Like all good things, pisco began as an act of rebellion. In 1641, the King of Spain—Philip IV—imposed heavy taxes on all wine produced in Peru. His new world subjects dodged the onerous tax by distilling the year’s grape harvest. In hand-forged copper vats nearly four centuries ago, a new white spirit was born and christened pisco, a reference to the Port of Pisco from where this new spirit was exported and which means ‘little bird’ in the indigenous Quechua language. To this day, Peruvians call it their native spirit.
Pisco can boast what only a handful of other spirits enjoy: a Denomination of Origin. This means, quite simply, that all pisco must be made in a speciﬁc region and under the strictest of guidelines. All piscos are made in distilleries along the southwestern coast of Peru and must be distilled from any of eight speciﬁc aromatic and non-aromatic grape varietals: Quebranta, Negra Criolla, Mollar, Italia, Moscatel, Albilla, Torontel, and Uvina.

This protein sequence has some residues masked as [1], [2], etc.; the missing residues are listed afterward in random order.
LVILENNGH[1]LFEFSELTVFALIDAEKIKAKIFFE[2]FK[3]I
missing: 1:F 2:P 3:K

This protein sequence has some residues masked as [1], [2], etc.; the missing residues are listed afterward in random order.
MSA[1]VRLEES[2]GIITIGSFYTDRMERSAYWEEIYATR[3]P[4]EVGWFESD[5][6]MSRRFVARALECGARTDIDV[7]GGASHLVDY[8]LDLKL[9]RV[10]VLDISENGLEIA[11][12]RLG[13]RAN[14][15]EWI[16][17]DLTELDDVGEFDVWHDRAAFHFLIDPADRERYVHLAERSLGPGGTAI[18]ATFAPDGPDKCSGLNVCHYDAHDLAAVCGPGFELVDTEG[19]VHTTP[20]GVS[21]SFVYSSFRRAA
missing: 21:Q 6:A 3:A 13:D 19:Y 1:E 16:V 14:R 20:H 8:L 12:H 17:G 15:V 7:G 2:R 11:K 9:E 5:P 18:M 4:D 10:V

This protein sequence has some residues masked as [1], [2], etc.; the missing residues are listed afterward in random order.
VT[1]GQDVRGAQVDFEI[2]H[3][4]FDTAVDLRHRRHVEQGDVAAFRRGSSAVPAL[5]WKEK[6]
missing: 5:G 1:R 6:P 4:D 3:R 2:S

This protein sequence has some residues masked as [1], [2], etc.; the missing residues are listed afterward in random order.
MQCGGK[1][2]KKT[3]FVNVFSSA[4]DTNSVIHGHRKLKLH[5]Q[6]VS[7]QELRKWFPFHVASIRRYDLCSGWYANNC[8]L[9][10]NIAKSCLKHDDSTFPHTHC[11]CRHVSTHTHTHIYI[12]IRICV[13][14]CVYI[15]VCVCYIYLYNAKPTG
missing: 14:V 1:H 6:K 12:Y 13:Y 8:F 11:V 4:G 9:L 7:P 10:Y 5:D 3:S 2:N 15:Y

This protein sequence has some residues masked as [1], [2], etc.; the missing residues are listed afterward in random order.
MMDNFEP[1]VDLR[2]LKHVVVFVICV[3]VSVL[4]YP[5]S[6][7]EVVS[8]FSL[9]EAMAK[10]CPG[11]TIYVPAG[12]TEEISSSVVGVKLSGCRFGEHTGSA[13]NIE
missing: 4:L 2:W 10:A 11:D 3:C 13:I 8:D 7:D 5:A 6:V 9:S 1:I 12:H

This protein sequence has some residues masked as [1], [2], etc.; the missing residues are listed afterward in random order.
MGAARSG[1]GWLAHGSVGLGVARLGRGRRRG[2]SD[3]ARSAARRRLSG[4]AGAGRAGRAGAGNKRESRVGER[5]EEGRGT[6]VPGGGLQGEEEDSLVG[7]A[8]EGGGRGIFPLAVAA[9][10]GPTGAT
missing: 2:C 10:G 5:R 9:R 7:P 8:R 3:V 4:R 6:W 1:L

In its distillation, pisco is made in small batches, crafted in traditional copper pot stills and left unaged or unaltered. This means that not even water is added to the ﬁnished product. Pisco is distilled to proof, a rarity in a world where spirit makers distill to high alcohol levels and then add water to dilute to their desired proof.